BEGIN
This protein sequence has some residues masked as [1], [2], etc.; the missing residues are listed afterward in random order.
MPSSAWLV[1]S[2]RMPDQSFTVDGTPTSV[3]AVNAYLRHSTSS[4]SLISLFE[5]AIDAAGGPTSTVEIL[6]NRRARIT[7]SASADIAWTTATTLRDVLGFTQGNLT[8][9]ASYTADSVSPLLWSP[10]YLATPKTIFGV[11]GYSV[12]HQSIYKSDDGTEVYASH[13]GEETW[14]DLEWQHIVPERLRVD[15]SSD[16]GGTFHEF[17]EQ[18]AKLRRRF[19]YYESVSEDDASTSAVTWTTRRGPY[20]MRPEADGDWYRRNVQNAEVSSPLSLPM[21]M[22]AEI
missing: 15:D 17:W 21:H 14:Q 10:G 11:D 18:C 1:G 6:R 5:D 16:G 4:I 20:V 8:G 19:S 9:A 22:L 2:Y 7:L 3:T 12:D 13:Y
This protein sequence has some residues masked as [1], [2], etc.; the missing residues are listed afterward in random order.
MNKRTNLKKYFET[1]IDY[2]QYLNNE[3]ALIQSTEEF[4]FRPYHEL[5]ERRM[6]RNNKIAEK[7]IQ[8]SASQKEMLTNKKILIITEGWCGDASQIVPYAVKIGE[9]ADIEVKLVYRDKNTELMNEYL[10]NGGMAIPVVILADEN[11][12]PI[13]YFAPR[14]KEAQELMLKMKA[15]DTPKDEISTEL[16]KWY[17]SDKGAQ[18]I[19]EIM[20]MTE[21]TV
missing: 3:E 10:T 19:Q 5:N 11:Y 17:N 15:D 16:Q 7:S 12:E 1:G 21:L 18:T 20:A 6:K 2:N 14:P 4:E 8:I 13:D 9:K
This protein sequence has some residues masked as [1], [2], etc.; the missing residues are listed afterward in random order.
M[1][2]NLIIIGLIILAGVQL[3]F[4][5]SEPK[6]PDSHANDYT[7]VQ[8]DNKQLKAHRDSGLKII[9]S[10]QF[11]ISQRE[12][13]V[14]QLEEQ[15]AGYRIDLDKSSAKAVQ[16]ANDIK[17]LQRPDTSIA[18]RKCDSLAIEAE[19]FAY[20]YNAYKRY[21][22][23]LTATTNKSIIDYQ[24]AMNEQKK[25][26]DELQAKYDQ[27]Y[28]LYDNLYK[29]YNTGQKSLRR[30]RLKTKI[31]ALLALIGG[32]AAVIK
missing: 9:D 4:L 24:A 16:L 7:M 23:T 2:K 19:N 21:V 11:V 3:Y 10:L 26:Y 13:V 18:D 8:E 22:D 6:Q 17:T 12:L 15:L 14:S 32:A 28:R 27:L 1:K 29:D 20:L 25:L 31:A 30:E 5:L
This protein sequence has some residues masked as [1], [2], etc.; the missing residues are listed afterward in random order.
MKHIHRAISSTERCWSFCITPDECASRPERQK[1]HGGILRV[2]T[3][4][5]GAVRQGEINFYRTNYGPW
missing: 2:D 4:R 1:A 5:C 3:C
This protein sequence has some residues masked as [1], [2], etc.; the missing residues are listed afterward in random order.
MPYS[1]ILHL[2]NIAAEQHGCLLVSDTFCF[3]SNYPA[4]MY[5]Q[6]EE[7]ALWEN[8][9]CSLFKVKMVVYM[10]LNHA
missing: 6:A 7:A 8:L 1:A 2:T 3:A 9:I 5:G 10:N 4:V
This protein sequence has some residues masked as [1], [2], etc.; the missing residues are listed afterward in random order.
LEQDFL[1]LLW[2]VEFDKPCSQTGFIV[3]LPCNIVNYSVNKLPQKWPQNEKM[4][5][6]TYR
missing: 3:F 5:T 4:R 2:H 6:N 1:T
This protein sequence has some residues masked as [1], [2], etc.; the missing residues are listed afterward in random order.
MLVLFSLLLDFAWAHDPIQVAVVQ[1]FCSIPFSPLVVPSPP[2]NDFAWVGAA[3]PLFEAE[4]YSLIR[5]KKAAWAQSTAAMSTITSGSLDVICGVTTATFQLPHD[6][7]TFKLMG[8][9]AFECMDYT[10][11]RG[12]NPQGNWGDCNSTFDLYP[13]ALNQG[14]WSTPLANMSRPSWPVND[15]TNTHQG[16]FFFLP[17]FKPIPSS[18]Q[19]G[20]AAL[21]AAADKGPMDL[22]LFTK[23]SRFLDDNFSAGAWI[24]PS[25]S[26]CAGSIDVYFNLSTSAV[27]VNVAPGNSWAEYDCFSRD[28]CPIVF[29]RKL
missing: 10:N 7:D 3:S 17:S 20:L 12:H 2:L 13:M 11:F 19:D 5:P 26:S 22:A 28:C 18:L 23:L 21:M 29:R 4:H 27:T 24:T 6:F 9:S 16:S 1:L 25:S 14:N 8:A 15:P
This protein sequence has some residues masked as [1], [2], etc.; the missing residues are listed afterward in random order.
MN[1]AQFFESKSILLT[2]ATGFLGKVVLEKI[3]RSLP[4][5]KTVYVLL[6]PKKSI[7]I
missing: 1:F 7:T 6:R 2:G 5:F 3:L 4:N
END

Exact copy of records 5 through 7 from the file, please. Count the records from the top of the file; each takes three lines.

This protein sequence has some residues masked as [1], [2], etc.; the missing residues are listed afterward in random order.
MPYS[1]ILHL[2]NIAAEQHGCLLVSDTFCF[3]SNYPA[4]MY[5]Q[6]EE[7]ALWEN[8][9]CSLFKVKMVVYM[10]LNHA
missing: 6:A 7:A 8:L 1:A 2:T 3:A 9:I 5:G 10:N 4:V
This protein sequence has some residues masked as [1], [2], etc.; the missing residues are listed afterward in random order.
LEQDFL[1]LLW[2]VEFDKPCSQTGFIV[3]LPCNIVNYSVNKLPQKWPQNEKM[4][5][6]TYR
missing: 3:F 5:T 4:R 2:H 6:N 1:T
This protein sequence has some residues masked as [1], [2], etc.; the missing residues are listed afterward in random order.
MLVLFSLLLDFAWAHDPIQVAVVQ[1]FCSIPFSPLVVPSPP[2]NDFAWVGAA[3]PLFEAE[4]YSLIR[5]KKAAWAQSTAAMSTITSGSLDVICGVTTATFQLPHD[6][7]TFKLMG[8][9]AFECMDYT[10][11]RG[12]NPQGNWGDCNSTFDLYP[13]ALNQG[14]WSTPLANMSRPSWPVND[15]TNTHQG[16]FFFLP[17]FKPIPSS[18]Q[19]G[20]AAL[21]AAADKGPMDL[22]LFTK[23]SRFLDDNFSAGAWI[24]PS[25]S[26]CAGSIDVYFNLSTSAV[27]VNVAPGNSWAEYDCFSRD[28]CPIVF[29]RKL
missing: 10:N 7:D 3:S 17:S 20:L 12:H 2:L 13:M 11:F 19:D 5:P 26:S 22:A 28:C 18:L 23:L 21:M 29:R 4:H 27:T 24:T 6:F 9:S 16:S 1:L 25:S 14:N 8:A 15:P